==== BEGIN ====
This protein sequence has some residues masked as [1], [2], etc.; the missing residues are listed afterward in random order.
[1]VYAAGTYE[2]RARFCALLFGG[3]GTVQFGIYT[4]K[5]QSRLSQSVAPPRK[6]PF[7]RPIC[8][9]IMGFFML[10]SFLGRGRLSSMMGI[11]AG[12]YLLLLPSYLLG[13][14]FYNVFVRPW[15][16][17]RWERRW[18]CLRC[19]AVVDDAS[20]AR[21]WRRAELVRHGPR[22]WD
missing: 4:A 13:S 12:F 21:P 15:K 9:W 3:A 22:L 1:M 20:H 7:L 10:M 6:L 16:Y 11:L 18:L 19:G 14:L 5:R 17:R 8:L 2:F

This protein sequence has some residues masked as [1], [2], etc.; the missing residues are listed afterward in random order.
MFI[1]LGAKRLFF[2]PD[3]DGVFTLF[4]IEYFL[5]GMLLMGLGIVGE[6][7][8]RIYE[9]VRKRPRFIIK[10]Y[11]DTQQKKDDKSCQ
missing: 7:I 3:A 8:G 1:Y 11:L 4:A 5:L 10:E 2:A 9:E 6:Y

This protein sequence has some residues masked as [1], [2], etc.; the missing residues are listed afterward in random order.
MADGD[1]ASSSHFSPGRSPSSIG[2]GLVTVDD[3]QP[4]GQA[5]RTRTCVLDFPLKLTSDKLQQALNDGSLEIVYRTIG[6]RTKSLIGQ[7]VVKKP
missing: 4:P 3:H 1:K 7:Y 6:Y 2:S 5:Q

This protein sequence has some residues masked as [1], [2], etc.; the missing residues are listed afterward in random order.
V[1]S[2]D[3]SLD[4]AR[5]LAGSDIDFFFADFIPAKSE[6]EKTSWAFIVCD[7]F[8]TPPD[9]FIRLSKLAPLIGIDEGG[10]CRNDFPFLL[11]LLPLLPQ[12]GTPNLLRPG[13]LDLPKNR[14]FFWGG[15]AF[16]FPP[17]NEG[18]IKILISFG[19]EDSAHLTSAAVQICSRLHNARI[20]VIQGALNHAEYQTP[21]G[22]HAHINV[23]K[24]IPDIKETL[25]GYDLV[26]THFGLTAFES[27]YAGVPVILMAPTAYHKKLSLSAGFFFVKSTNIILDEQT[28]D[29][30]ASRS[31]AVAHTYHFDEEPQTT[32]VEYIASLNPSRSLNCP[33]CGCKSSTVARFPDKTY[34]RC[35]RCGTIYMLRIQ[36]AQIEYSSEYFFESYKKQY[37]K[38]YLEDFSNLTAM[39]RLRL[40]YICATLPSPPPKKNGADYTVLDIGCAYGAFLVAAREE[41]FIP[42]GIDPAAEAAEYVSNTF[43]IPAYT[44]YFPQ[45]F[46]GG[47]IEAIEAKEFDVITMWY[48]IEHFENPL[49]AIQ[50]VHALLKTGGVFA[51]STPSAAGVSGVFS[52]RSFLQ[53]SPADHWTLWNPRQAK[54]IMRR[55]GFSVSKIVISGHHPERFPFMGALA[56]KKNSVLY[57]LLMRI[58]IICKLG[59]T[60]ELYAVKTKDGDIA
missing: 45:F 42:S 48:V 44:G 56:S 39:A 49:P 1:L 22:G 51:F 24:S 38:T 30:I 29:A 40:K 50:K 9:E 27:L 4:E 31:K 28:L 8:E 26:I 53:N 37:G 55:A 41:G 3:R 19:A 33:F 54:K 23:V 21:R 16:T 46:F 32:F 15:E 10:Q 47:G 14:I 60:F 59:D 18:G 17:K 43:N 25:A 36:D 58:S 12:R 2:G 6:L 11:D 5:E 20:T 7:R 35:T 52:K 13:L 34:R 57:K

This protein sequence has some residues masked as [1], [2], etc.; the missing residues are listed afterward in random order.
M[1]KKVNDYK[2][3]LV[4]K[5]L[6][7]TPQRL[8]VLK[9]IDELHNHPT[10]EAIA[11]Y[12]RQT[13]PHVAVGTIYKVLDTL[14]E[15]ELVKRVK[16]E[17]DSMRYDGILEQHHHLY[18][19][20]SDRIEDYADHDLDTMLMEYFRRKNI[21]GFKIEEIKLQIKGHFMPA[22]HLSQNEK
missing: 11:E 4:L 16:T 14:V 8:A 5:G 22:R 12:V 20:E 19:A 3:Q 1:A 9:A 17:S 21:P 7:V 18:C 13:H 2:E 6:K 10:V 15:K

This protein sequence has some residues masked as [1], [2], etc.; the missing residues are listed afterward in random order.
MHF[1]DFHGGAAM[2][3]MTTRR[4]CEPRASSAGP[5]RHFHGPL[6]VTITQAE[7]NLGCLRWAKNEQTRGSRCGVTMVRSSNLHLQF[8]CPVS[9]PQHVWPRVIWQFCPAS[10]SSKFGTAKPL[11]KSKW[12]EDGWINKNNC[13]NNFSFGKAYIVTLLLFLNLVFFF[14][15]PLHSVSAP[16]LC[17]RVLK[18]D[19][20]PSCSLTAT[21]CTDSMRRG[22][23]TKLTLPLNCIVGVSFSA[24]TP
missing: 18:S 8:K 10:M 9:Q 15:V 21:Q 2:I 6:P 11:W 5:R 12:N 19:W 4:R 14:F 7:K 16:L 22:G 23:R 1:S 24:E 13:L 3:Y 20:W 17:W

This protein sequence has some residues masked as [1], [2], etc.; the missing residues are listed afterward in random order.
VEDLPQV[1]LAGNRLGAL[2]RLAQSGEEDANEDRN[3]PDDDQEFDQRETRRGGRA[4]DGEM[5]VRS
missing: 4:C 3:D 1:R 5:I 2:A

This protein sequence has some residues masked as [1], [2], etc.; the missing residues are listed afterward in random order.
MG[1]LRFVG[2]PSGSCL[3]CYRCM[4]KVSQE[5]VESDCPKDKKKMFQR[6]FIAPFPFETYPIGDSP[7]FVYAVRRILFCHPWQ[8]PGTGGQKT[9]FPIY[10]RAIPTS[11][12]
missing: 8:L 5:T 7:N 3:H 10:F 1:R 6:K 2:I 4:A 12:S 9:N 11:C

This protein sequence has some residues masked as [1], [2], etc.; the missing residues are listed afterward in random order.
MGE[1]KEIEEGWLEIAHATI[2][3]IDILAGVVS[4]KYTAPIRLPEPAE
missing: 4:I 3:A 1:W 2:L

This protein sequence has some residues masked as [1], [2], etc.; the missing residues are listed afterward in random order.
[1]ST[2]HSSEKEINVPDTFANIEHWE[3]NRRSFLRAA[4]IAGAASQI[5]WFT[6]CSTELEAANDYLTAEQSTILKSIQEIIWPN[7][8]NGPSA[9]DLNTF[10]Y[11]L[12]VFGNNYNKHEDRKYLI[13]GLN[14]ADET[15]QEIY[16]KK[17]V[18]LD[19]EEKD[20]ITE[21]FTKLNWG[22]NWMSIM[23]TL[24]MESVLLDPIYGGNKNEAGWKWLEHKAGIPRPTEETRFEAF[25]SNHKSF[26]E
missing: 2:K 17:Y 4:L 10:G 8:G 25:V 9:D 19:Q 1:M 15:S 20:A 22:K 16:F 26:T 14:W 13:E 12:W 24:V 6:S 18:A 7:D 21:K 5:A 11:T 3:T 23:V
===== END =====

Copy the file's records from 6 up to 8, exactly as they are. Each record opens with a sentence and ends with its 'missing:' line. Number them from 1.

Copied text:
This protein sequence has some residues masked as [1], [2], etc.; the missing residues are listed afterward in random order.
MHF[1]DFHGGAAM[2][3]MTTRR[4]CEPRASSAGP[5]RHFHGPL[6]VTITQAE[7]NLGCLRWAKNEQTRGSRCGVTMVRSSNLHLQF[8]CPVS[9]PQHVWPRVIWQFCPAS[10]SSKFGTAKPL[11]KSKW[12]EDGWINKNNC[13]NNFSFGKAYIVTLLLFLNLVFFF[14][15]PLHSVSAP[16]LC[17]RVLK[18]D[19][20]PSCSLTAT[21]CTDSMRRG[22][23]TKLTLPLNCIVGVSFSA[24]TP
missing: 18:S 8:K 10:M 9:Q 15:V 21:Q 2:I 6:P 11:W 5:R 12:N 19:W 4:R 14:F 7:K 16:L 22:G 23:R 1:S 24:E 13:L 3:Y 20:W 17:W

This protein sequence has some residues masked as [1], [2], etc.; the missing residues are listed afterward in random order.
VEDLPQV[1]LAGNRLGAL[2]RLAQSGEEDANEDRN[3]PDDDQEFDQRETRRGGRA[4]DGEM[5]VRS
missing: 4:C 3:D 1:R 5:I 2:A

This protein sequence has some residues masked as [1], [2], etc.; the missing residues are listed afterward in random order.
MG[1]LRFVG[2]PSGSCL[3]CYRCM[4]KVSQE[5]VESDCPKDKKKMFQR[6]FIAPFPFETYPIGDSP[7]FVYAVRRILFCHPWQ[8]PGTGGQKT[9]FPIY[10]RAIPTS[11][12]
missing: 8:L 5:T 7:N 3:H 10:F 1:R 6:K 2:I 4:A 12:S 9:N 11:C